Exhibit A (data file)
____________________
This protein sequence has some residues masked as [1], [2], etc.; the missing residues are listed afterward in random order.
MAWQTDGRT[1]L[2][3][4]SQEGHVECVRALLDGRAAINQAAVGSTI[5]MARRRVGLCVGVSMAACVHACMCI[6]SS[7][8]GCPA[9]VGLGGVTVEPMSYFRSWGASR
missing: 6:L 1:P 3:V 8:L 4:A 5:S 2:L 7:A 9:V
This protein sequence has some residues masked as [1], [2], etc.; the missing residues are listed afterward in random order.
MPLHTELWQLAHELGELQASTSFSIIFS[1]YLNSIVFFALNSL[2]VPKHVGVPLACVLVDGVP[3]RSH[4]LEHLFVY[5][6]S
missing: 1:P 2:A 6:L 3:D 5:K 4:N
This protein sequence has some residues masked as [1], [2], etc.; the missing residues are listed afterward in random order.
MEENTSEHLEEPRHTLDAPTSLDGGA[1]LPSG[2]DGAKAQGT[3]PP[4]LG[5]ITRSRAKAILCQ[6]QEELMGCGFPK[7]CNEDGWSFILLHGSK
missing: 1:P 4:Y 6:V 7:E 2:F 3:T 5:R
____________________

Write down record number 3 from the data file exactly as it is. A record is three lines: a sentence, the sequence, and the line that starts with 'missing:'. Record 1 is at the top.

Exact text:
This protein sequence has some residues masked as [1], [2], etc.; the missing residues are listed afterward in random order.
MEENTSEHLEEPRHTLDAPTSLDGGA[1]LPSG[2]DGAKAQGT[3]PP[4]LG[5]ITRSRAKAILCQ[6]QEELMGCGFPK[7]CNEDGWSFILLHGSK
missing: 1:P 4:Y 6:V 7:E 2:F 3:T 5:R